United States v. Todd Shepard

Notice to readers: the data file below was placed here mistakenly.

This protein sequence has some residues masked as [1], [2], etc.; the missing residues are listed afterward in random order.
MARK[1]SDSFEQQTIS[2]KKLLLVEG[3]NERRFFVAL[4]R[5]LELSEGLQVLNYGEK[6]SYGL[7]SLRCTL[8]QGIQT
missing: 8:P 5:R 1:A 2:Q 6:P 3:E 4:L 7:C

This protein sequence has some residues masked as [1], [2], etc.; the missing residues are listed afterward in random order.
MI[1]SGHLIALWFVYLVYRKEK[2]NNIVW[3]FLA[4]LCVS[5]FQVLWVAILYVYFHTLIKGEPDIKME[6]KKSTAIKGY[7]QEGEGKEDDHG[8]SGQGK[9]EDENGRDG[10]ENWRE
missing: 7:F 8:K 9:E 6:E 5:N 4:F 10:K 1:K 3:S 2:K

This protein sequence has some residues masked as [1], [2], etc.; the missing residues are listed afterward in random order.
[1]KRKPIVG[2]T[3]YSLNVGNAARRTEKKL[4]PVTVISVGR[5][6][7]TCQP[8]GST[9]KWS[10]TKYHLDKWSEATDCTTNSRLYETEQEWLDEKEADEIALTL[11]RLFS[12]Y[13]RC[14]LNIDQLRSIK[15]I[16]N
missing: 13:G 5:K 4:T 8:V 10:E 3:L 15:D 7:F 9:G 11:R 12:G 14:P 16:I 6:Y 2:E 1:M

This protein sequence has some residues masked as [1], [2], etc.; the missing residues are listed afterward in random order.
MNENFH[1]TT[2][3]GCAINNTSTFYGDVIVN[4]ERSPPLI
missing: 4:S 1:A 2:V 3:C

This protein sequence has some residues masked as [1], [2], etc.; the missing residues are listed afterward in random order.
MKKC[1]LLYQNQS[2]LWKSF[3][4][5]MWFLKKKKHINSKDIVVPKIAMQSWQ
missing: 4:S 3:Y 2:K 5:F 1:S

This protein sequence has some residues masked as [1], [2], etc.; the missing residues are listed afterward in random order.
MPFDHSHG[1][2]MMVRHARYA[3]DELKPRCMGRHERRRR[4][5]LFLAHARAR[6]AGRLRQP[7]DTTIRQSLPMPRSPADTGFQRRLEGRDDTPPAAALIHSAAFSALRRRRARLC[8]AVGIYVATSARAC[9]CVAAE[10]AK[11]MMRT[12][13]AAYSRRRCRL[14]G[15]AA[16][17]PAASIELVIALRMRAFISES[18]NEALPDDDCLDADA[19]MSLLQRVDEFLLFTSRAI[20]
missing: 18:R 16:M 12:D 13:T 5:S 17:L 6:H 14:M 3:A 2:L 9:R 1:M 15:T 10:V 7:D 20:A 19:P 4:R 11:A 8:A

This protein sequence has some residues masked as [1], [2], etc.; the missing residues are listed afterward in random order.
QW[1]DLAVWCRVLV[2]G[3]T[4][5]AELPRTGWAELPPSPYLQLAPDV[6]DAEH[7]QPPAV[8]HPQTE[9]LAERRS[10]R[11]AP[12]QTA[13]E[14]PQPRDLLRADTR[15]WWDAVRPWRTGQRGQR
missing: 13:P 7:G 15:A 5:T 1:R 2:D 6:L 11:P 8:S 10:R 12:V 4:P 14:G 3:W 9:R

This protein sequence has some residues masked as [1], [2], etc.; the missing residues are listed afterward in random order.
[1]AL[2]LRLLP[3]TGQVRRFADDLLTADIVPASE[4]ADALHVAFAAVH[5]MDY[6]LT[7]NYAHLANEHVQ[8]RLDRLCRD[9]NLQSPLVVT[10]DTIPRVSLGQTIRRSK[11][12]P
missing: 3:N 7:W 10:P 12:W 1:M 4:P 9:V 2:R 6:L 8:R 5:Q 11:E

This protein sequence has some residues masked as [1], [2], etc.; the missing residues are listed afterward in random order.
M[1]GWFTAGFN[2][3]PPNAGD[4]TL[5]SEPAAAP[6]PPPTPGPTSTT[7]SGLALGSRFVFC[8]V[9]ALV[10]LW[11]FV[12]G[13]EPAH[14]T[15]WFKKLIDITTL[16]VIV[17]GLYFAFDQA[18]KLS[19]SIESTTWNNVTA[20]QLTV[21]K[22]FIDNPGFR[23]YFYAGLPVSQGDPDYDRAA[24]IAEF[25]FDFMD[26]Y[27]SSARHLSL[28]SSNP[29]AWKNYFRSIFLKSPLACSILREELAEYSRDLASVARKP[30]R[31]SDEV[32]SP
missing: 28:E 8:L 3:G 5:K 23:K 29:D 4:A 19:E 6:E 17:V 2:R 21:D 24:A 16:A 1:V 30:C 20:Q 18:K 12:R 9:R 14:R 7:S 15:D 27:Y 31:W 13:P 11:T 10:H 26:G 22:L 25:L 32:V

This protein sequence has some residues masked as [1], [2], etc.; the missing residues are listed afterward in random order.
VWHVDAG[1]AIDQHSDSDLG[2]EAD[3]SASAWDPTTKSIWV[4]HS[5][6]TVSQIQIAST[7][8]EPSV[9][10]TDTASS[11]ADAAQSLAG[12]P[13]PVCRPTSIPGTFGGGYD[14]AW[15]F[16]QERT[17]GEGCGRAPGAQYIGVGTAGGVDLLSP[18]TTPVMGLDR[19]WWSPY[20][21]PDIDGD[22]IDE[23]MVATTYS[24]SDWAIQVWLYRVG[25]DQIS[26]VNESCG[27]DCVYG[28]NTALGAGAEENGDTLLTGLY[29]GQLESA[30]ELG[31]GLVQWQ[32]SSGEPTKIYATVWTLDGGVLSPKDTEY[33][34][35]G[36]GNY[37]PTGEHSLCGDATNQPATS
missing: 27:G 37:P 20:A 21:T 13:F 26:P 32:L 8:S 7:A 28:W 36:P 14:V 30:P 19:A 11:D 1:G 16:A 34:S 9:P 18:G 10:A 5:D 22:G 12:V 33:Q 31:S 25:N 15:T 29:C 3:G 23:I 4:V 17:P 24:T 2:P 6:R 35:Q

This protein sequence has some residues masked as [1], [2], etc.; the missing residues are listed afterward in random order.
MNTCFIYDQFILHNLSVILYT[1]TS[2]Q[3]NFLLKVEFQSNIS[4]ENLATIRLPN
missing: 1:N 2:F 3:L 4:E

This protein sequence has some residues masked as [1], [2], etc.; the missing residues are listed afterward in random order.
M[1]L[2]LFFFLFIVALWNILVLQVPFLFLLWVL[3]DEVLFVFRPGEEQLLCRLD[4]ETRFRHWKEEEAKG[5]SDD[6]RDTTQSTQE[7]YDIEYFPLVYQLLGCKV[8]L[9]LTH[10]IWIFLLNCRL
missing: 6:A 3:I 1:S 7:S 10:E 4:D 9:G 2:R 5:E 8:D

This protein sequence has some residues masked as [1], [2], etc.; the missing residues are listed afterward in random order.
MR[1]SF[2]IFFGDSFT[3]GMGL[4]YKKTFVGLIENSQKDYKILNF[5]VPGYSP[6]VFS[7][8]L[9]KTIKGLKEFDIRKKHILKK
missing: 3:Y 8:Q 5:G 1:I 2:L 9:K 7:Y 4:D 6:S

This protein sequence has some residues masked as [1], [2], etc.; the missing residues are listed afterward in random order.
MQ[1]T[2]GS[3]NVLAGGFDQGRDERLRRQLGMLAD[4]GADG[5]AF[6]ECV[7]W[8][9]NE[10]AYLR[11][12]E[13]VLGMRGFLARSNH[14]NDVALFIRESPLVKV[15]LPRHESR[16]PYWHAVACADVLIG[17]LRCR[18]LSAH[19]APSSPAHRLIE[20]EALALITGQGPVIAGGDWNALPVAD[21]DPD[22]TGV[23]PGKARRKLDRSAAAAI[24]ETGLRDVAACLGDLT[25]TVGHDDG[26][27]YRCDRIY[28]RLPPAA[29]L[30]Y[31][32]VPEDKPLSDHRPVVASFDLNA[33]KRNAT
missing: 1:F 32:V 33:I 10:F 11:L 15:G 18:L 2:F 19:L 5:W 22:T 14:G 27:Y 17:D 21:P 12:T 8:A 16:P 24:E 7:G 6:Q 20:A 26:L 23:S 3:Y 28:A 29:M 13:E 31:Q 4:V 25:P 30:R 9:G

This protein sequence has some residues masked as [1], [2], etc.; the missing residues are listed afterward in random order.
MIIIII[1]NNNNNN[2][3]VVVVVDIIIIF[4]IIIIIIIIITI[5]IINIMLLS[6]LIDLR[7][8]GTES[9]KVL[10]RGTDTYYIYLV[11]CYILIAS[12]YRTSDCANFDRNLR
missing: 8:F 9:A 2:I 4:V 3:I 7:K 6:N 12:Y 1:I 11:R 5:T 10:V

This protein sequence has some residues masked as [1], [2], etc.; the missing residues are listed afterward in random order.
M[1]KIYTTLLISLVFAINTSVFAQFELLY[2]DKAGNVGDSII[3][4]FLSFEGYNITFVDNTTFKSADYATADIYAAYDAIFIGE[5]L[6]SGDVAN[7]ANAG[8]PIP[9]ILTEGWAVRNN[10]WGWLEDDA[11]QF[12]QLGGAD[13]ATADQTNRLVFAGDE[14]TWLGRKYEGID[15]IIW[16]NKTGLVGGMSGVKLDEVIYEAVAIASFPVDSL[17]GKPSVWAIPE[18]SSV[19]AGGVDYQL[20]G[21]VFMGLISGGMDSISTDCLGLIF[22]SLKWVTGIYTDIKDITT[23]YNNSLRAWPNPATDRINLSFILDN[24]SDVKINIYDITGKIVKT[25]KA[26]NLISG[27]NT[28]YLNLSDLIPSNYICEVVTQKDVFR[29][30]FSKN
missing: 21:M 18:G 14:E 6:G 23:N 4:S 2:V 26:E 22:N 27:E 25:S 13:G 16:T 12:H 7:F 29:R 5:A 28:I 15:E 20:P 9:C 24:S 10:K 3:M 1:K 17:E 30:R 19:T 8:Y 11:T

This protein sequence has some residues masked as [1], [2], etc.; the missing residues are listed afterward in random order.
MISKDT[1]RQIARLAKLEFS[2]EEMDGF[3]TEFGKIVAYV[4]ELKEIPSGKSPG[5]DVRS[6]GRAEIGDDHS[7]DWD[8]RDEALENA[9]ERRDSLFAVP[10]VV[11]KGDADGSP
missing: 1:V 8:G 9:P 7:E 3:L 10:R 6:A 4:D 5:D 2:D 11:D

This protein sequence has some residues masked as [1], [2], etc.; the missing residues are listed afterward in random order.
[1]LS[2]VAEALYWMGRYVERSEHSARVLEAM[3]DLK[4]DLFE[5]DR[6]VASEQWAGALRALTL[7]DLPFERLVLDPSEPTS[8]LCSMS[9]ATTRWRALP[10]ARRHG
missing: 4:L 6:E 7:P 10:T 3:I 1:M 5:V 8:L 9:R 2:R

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United States v. Todd Shepard Doc. 0 United States Court of Appeals FOR THE EIGHTH CIRCUIT ___________ No. 09-3883 ___________ United States of America, Appellee, v. Todd Shepard, Appellant. * * * * Appeal from the United States * District Court for the * Eastern District of Missouri. * * [UNPUBLISHED] * ___________ Submitted: December 17, 2010 Filed: March 23, 2011 ___________ Before RILEY, Chief Judge, BEAM, and BENTON, Circuit Judges. ___________ PER CURIAM. A jury found Todd Shepard, along with a similarly charged co-defendant, guilty of conspiracy to distribute and possess with the intent to distribute cocaine, in violation of 21 U.S.C. 841(a)(1), 846, and 851(a)(1). The district court1 sentenced Shepard within the calculated advisory Guidelines range to 275 months in prison and eight years of supervised release. The Honorable E. Richard Webber, United States District Judge for the Eastern District of Missouri. 1 Appellate Case: 09-3883 Page: 1 Date Filed: 03/23/2011 Entry ID: 3769527 Dockets.Justia.com Shepard challenges the sentence imposed by the district court, arguing that the court committed procedural error by failing to consider, as part of its 18 U.S.C. 3553(a) analysis, the potential for unwarranted sentencing disparity between Shepard and his co-conspirator/co-defendant. Shepard additionally claims that his sentence of 275 months' imprisonment is substantively unreasonable. "If a sentencing court fails to consider the factors enumerated in 3553(a), the court commits 'procedural error.'" United States v. Sandoval-Sianuqui, 632 F.3d 438, 444 (8th Cir. 2011) (quoting Gall v. United States, 552 U.S. 38, 51 (2007)). As long as it is clear from the record that the district court actually considered the 3553(a) factors in determining the sentence, we generally find no procedural error. Id. One factor a sentencing court is required to consider is "the need to avoid unwarranted sentence disparities among defendants with similar records who have been found guilty of similar conduct." 18 U.S.C. 3553(a)(6). "Thus, judges must consider sentencing disparities among defendants who are similarly situated to each other." Sandoval-Sianuqui, 632 F.3d at 444 (internal quotation omitted). "In reviewing for procedural error, '[w]e review a district court's interpretation and application of the sentencing guidelines de novo and its findings of fact for clear error.'" United States v. Thomas, 630 F.3d 1055, 1056-57 (8th Cir. 2011) (alteration in original) (quoting United States v. Gallimore, 491 F.3d 871, 874-75 (8th Cir. 2007)). We find no procedural error. Shepard claims the district court failed to consider (or, most accurately, Shepard really claims the district court failed to meaningfully consider) the need to avoid unwarranted sentencing disparity in this case; that Shepard's 275-month sentence and his co-conspirator's 110-month sentence were "unjustifiably disparate." We disagree. The district court plainly articulated its consideration of the 3553(a) factors during the sentencing colloquy, specifically noting 3553(a)(6) as part of its consideration. Further, Shepard's attempt to explain away the dissimilarity between Shepard and his -2- Appellate Case: 09-3883 Page: 2 Date Filed: 03/23/2011 Entry ID: 3769527 co-conspirator only highlights our analysis of the 3553(a)(6) factor. The sentencing court is to be mindful of the need to avoid unwarranted sentence disparities among defendants with similar records who have been found guilty of similar conduct. By his own acknowledgment, Shepard was not similarly situated with his co-conspirator for sentencing purposes.2 Shepard's criminal history category was VI, reflecting his career offender status. Shepard's corresponding Guidelines sentencing range was 262 to 327 months. His co-conspirator, on the other hand, had a criminal history category of I, which placed him in a Guidelines range of 108 to 135 months. This sort of disparity is quite significant and therefore we find no infirmity in the district court's consideration of 3553(a)(6). Shepard's sentence is also not substantively unreasonable. We consider the substantive reasonableness of the sentence imposed under an abuse-of-discretion standard. United States v. Feemster, 572 F.3d 455, 461 (8th Cir. 2009) (en banc). Here, too, Shepard claims that the district court failed to adequately consider the sentencing disparity between co-conspirators. Shepard readily acknowledges that his criminal history played a critical role in the length of his punishment and that because his sentence was within the Guidelines range, it is accorded a presumption of reasonableness on appeal. Sandoval-Sianuqui, 632 F.3d at 444 ("[W]e presume . . . sentences [imposed within the advisory Guidelines range] are reasonable."). Yet, Shepard emphasizes that his criminal history category was based on very old convictions and is easily balanced out and wholly outweighed by his co-conspirator's alleged greater culpability and refusal to accept any responsibility for his actions. Shepard claims that even though some difference in range of punishment between these two co-conspirators may be appropriate, ultimately the district court should have exercised its discretion in light of these facts and taken the disparity of sentences into This, then, is why Shepard's reliance upon United States v. Lazenby, 439 F.3d 928 (8th Cir. 2006), is inapposite. In Lazenby, the defendants were "remarkably similar," which certainly drove our review of the reasonableness of the sentences imposed. Id. at 932. -32 Appellate Case: 09-3883 Page: 3 Date Filed: 03/23/2011 Entry ID: 3769527 greater consideration. Shepard claims that his co-defendant was "more culpable" than Shepard, yet received a sentence 165 months less than Shepard received, and that the disparity between the two is just too great. Again, even though Shepard attempts to point out many reasons why his coconspirator might have deserved a harsher sentence than Shepard based on the facts presented at trial, our eye does not leave the ball. "[D]isparate sentences between dissimilarly situated defendants is generally not a proper basis for concluding that a sentence is substantively unreasonable." Sandoval-Sianuqui, 2011 WL 500214, at *4. These co-defendants were not similarly situated in that Shepard's criminal history category was considerably higher. This difference, alone, greatly impacted Shepard's ultimate sentencing range, no matter the level of alleged culpability in the instant conspiracy. Shepard's attempt to explain this difference away by focusing on his coconspirator's level of culpability is to no avail; these factors just do not "balance each other out," as Shepard argues. Although we acknowledge that the district court certainly could have adjusted Shepard's sentence on this basis, that it did not do so was not an abuse of the court's considerable discretion. Also, as noted earlier, the sentencing transcript clearly demonstrates that the district court determined Shepard's sentence based upon its analysis of each of the 3553(a) factors in light of the facts of this case. Carefully reviewing the facts of the case and those contained in the Presentence Investigation Report, the court found that 275-months' imprisonment was appropriate, fully understanding the extent of its discretionary authority. We give due deference to the court's determination and find Shepard's within-Guidelines sentence reasonable. Gall 552 U.S. at 51. For the reasons stated herein, we affirm. ______________________________ -4- Appellate Case: 09-3883 Page: 4 Date Filed: 03/23/2011 Entry ID: 3769527